IT’S BEEN ONE YEAR SINCE I LEFT FRANCE
I’m back – finally ! you’d say – with a new post about my experience as a french expatriate.
Again ! you’d say. Today, I couldn’t do otherwise : it’s been one year to the day since Gleb, Fluffy, Plioush and I left France. The irony is that I’m currently writing this post… from France, where I am spending two weeks with my family. That actually explains my recent small absence, but I’m still active on the social medias.
Even if collecting the feelings of my two cats about this life changing experience would had been much more interesting, I couldn’t get a word from them and I decided it was easier to share my own thoughts.
7 months ago, I already wrote a post in which I shared my experience as an expatriate on the maltese archipelago, and I believe you liked this post a lot. My feelings haven’t changed much since. This year, with its ups and downs, has probably been the best one so far, and today, I’m not ashamed to say it : I don’t think I will live in France ever again.
I still have a hard time believing that one year has gone by. I have the feeling that I have discovered barely nothing of Gozo, this – yet so small – island where we unpacked our suitcases ! And yet, I walked on its beautiful beaches, I ran on its striking cliffs, I visited its pretty villages and I met a lot of its fantastic inhabitants. What is even more amazing is that I’m able to share all of that with all of you, thanks to this blog, which I started almost one month after my departure.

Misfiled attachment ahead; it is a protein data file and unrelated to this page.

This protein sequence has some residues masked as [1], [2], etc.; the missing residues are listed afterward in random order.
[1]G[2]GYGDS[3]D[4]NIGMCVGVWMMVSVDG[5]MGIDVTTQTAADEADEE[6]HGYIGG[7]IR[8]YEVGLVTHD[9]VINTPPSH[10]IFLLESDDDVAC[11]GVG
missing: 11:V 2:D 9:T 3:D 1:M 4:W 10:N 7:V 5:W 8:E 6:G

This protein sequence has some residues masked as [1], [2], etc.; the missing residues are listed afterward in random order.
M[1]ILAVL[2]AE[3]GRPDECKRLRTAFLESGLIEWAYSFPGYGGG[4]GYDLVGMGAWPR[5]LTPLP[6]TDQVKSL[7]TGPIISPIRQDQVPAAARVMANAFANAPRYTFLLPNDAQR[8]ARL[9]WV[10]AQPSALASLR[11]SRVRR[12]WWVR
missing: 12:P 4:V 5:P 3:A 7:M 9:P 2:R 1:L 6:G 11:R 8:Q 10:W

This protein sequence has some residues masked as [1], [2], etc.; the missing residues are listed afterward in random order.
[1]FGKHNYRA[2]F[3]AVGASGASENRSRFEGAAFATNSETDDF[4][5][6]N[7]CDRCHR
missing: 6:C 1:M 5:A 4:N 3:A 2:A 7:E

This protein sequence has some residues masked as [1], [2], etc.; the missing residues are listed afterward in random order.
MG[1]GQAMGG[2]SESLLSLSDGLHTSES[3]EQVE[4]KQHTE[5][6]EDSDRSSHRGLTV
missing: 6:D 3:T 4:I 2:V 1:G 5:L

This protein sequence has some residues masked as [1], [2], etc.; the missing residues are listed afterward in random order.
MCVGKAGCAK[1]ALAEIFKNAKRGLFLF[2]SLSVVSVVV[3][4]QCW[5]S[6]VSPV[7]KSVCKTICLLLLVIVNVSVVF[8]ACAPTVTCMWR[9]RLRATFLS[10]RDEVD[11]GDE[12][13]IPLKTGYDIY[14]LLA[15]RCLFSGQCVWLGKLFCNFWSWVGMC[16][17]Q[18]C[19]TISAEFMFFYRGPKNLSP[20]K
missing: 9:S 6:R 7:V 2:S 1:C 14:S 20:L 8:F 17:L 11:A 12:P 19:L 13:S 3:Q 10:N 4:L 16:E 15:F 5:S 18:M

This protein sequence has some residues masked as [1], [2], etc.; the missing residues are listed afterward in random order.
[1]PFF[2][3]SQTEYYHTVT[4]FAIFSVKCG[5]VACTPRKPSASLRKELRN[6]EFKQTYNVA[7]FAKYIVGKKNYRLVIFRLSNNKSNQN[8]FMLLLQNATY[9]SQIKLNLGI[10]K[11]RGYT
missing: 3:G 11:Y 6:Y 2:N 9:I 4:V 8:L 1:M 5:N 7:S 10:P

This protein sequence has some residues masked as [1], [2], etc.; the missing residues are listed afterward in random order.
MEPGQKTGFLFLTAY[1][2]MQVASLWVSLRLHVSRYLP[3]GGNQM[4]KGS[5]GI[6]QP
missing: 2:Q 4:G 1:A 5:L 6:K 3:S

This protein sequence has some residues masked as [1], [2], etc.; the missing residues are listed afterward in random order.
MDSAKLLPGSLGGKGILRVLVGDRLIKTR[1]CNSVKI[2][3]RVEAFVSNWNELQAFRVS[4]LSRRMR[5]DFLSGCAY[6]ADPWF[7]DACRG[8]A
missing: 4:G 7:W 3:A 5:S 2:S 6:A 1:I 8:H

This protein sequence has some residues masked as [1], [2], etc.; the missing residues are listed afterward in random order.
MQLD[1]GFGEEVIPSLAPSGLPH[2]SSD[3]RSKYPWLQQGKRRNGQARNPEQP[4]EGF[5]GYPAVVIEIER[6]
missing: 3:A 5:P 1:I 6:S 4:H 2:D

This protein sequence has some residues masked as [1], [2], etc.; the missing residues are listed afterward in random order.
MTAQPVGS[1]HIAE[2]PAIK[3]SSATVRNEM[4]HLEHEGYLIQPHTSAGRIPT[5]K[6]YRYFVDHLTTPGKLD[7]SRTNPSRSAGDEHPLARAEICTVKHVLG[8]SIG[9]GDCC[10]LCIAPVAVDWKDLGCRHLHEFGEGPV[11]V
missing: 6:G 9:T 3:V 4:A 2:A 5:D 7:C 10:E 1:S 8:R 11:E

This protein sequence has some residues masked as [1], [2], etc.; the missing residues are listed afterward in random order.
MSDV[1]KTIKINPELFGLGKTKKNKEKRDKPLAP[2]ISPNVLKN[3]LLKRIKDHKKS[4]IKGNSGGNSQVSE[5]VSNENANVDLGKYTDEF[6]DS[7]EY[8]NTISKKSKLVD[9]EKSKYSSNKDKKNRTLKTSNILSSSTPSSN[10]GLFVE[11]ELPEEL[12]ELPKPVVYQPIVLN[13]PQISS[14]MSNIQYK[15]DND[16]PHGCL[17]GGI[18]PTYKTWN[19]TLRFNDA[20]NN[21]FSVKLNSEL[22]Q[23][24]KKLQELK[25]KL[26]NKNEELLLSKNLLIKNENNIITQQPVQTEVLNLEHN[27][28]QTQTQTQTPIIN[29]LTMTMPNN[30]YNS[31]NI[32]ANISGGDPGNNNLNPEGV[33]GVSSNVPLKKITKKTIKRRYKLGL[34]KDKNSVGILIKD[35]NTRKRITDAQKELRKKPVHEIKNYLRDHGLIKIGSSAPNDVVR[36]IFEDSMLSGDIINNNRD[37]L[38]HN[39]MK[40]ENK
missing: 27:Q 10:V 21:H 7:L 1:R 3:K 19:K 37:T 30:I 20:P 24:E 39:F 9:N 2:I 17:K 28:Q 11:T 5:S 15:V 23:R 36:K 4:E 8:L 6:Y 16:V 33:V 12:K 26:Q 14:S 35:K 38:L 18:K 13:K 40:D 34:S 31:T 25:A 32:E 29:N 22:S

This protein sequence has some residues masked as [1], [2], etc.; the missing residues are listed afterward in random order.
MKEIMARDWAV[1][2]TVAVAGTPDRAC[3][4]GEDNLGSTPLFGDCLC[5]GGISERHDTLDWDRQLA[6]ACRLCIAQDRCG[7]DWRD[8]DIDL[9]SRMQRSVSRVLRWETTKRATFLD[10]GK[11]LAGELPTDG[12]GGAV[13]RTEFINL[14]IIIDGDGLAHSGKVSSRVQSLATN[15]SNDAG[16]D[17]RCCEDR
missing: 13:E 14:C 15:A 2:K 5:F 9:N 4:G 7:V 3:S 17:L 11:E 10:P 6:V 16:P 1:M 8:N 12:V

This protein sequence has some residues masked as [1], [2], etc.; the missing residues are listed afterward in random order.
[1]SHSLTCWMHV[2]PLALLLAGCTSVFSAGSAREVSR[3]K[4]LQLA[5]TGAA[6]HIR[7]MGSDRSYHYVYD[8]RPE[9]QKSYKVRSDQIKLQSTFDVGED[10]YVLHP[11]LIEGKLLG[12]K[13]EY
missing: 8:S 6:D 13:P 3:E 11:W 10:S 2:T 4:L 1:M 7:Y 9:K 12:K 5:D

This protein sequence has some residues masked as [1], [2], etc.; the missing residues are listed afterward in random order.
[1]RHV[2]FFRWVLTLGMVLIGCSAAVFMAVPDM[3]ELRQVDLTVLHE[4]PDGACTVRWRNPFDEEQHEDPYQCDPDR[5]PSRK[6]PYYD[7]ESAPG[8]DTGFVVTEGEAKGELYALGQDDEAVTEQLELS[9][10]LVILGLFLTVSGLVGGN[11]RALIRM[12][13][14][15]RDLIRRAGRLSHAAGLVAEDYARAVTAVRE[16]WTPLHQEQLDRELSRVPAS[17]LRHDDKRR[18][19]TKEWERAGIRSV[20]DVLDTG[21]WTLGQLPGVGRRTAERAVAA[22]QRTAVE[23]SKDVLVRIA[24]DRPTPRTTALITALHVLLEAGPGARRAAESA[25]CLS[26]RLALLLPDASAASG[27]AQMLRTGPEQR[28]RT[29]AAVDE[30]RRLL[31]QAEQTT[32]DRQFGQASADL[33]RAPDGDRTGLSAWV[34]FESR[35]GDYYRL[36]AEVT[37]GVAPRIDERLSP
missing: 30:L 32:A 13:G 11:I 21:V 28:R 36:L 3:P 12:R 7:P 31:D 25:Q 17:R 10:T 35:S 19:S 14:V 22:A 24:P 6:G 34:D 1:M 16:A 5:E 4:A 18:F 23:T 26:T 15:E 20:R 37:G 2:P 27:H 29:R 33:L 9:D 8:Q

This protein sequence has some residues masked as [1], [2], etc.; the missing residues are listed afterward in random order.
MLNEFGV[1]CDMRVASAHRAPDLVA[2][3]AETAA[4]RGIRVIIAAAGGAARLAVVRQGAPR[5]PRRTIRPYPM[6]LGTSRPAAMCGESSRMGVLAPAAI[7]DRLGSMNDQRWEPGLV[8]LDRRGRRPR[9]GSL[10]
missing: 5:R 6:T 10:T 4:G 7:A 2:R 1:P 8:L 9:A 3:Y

Only a few years ago, if you had ask me my feelings about leaving France one day “for good”, I would have said no. Traveling, yes, that’s something I’ve always wanted to do. But leaving ? And not coming back ? I had everything I ever wished for in France : a family, some friends, my studies and a job… Leaving everything was meaningless to me.
And then, I grew up and I started to realise that our system has a (big) lot of flaws, that this country was not the one I wanted to evolve in, even less raising my children in. It became clearer and clearer to me, to us, especially while watching Gleb starting his own company. God knows that France is not fair towards young entrepreneurs.
In March, leaving France was an evidence. We announced the news to our family and friends, found a house in Gozo, emptied our flat from Rennes, lent our furnitures to some friends and bought our plane tickets for Malta.
We were fortunate to leave with two other french guys, Gleb’s work partners, who decided to follow us in this adventure, and the disconnection has probably been easier this way. I was really afraid to be nostalgic all the time, to be homesick and to weep everytime I would mention my family. I’m quite emotive, so obviously, I was sure that was the way I would react.
Strangely, I’ve never felt this way in the past year. Gozo felt like home on the first day, I’ve never been homesick – even though I must confess that I am sometimes baguette-sick and apple cider-sick – and I’ve never felt a huge disconnection with my loved ones – thanks to the new technologies.
Gleb and I are “home” in Gozo and we intend to stay here for at least a few years, maybe a lot more if the maltese flame keeps burning. We’re living a quiet and simple life here, which suits us, and we are serene about the fact the our children will one day be born on one of the safest islands of the world. In the meantime, we’re soaking up its beauty, we congratulate ourselves for the choice we made and we are grateful for this opportunity we had : living a happier life elsewhere.
To this year and to all the other years to come !